Sure, France is great- as long as you don't park your Citroen near the Banlieues!!!
Tibore, there *was* a reason I put a ;-) on there.You know you've been in the PI too long when it's 75 degrees and you put on a sweater. ;-)The retirees I knew/met when I was at Clark were generally military, of course, and likely to have married a Filipina and moved back. They ranged from the rather staid fellow next door (who's daughter would climb the wall to get guavas from our bush and who explained that coconuts really do fall from trees and break your head) to the guy who talked really slowly to me and raised his voice, presumably because I was female and he was drunk (not everyone had great English - particularly girls who came from elsewhere, and to be polite no one would let on they didn't understand what you said.)We drove through Cebu on our way out after Pinatubo and it was very different from the area around the US bases. More normal, I suppose. I'd been up to Bagio once, but it wasn't too long after the big quake there so there was still disruption and debris. (My friend spoke English to shop keepers there instead of Tagalog.) I never made it to Manila. Is your family from Cebu?
"I'd rather be a lamppost in New York than President of France." -- Popeye Doyle, French Connection IIWV: ingner--how engineers typically spell their profession.
"They" also say Radiohead is one of the greatest rock bands of all time. I like Creep and Idioteque as much as the next guy, but...come on!Besides, your probability of keeping your car from catching on fire randomly is much, much higher in France these days.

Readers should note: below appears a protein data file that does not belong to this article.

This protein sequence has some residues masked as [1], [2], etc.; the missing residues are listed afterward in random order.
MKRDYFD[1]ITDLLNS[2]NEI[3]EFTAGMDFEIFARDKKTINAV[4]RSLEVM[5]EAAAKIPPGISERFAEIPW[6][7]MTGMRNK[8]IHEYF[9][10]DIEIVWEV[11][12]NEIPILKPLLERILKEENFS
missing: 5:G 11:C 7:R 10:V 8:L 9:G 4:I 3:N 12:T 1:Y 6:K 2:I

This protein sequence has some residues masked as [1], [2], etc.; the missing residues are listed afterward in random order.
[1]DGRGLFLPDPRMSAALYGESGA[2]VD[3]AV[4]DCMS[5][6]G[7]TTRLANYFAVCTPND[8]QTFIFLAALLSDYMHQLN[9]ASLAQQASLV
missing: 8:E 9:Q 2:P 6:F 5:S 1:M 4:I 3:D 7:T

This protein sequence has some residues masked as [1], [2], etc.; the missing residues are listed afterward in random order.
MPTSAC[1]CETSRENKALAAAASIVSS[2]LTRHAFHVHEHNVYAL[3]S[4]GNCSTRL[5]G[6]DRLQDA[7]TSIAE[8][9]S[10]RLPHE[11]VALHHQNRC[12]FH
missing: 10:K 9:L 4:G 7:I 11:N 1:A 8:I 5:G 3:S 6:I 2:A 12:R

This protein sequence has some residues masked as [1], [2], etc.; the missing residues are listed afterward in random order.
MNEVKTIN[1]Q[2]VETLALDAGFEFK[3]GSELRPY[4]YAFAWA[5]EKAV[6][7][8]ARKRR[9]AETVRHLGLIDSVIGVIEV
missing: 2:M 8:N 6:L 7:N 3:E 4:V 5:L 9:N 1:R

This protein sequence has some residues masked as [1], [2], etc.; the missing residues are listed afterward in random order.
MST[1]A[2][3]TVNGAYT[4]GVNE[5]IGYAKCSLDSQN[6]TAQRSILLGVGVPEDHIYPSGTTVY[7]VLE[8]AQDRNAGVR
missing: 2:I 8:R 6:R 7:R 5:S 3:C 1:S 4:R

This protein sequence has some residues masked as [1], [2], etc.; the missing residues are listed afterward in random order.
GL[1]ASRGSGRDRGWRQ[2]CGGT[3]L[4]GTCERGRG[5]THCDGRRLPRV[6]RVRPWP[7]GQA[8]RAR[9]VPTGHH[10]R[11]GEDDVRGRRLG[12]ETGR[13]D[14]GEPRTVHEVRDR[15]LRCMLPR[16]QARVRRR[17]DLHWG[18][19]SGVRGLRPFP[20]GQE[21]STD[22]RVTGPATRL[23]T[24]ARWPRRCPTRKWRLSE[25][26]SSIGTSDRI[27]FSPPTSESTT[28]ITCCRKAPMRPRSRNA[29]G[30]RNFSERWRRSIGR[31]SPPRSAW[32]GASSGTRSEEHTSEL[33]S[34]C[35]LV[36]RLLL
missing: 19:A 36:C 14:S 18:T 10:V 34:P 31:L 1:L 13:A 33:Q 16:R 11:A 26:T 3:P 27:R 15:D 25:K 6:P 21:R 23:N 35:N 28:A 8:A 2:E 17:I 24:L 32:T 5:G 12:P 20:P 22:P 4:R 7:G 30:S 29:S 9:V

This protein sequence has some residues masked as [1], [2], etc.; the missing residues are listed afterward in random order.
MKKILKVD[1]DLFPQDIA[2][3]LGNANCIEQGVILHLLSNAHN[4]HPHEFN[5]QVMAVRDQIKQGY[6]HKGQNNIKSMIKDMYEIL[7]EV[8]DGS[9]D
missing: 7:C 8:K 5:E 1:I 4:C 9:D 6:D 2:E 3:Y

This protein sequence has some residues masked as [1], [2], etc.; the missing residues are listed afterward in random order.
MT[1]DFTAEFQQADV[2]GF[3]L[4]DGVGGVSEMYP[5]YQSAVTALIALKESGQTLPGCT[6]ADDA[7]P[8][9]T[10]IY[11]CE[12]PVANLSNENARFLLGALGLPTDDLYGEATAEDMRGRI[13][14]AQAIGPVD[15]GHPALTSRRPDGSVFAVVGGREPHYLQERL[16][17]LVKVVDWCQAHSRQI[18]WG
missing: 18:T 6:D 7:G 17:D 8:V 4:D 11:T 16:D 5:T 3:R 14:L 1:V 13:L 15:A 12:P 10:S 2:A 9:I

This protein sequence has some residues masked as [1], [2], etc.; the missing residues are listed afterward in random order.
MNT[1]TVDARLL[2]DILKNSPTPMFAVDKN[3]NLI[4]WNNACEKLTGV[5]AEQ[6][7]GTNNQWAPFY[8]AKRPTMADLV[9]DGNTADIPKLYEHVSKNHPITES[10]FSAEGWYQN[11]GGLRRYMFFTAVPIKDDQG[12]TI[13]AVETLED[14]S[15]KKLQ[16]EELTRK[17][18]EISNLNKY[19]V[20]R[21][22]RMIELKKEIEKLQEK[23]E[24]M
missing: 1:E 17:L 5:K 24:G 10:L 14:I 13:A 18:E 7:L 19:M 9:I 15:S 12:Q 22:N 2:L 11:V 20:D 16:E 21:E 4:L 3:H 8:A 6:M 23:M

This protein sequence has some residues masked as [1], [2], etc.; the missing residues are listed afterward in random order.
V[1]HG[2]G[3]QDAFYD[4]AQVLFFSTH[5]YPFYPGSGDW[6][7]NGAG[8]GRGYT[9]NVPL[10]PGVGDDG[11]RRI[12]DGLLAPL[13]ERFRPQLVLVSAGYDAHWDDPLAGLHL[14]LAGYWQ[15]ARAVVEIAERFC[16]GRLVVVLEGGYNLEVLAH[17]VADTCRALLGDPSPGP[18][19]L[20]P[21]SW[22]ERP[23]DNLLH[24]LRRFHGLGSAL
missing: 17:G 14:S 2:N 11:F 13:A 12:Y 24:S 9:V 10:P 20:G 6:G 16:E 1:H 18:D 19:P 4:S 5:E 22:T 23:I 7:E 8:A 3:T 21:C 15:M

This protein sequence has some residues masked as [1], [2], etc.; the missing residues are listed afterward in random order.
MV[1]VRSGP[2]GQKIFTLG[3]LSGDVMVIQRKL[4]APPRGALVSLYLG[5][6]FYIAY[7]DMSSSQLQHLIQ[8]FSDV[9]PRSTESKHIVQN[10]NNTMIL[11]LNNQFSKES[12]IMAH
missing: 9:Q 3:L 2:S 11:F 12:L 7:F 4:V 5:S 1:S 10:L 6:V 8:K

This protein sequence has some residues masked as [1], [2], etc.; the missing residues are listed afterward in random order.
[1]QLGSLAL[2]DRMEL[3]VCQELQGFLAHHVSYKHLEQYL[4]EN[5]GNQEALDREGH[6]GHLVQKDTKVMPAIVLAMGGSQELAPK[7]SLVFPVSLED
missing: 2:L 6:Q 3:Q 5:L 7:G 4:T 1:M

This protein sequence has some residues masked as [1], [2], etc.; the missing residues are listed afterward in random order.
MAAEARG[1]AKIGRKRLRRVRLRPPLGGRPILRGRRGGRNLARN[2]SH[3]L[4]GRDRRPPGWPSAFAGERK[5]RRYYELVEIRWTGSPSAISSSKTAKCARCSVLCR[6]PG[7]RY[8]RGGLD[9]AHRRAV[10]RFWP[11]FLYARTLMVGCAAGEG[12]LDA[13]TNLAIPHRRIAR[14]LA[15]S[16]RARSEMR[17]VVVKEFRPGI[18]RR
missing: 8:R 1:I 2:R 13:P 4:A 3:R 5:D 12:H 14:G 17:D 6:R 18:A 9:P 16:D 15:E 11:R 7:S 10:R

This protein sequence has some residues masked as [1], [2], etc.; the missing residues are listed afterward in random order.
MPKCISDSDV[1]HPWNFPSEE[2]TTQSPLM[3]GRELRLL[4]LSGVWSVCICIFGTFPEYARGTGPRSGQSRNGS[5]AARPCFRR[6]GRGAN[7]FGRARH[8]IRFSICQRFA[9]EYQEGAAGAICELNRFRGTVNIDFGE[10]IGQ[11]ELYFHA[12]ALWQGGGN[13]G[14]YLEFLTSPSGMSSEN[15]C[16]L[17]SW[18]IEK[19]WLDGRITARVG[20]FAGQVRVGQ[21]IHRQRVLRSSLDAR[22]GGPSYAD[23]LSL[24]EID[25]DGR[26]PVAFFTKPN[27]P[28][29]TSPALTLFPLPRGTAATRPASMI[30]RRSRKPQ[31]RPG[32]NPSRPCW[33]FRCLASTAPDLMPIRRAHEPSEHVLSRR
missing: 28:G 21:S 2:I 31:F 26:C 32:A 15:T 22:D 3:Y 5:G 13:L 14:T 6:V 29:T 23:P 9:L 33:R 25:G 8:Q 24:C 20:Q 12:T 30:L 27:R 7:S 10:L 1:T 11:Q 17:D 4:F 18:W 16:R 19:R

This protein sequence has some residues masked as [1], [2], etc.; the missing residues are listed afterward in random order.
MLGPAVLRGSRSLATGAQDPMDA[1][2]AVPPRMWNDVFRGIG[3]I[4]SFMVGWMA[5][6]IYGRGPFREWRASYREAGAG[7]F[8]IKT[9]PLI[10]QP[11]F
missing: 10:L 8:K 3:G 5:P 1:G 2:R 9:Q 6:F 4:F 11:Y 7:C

Maybe part of Obama's plan to save medicare and social security is to have the NYTs convince seniors to move to France.
Oh sorry, CNN not NYTs. As if there's any difference.
Almost anywhere is wonderful if you're rich. Almost anywhere is terrible if you're poor.
Almost anywhere is wonderful if you're in love. Almost anywhere is terrible if you're lonely.
Keep in mind that France is the birthplace of mimes and they think Jerry Lewis is a comedic genius.
Almost anywhere is wonderful if you're in love.I don't know Palladian. I dated a smoking hot Korean babe in college and I still don't think Pyongyang would be my cup of tea.
Utah's the best place to live...if you can tolerate the wholesomeness. But if you must have decadence France will do.
Lots of good stuff here:Pink Monkey,A great book on what it's really like is Denis Boyle's Vile France: Fear, Duplicity, Cowardice and Cheese. He lives there, and can give you an accurate American perspective. Pogo,Sensing my dissatisfaction with the living conditions of the average Frenchman's life, nervous types would introduce me to the rich: effete guys with the sweater around the neck who owned wineries. Really depressing.Titus,Visiting for a week in Paris is like going to San Francisco and imagining you know America.Ricpic,Confession time: I moved to Utah - specifically for the wholesomeness. I've never lived anywhere where I can see the things I've seen here: little girls walking the street at night, hand-in-hand, but unafraid of even a black guy in the dark watching them, amazed. Cops ignore me. And there's all the work I can hope for. It's great - except for the liberals trying to muck it up, wishing everyone was more sophisticated, etc. Even the Mormons are nothing like what I expected: they gave me a Book of Mormon (score!) and then just left me alone (score!) Low crime - and laughable when you see the type of shit they get into (wannabe "gangstas" holding up cops, that kind of thing) - low enough I haven't heard a siren since I got here, nor seen a police helicopter (really unusual for this L.A. guy).Yea, I'd take Utah over France any day. It's got a lot of growing to do, and it is, but it's still so behind the rest of the country for nonsense that they can head off a lot of it before it goes sour, as I've seen in California.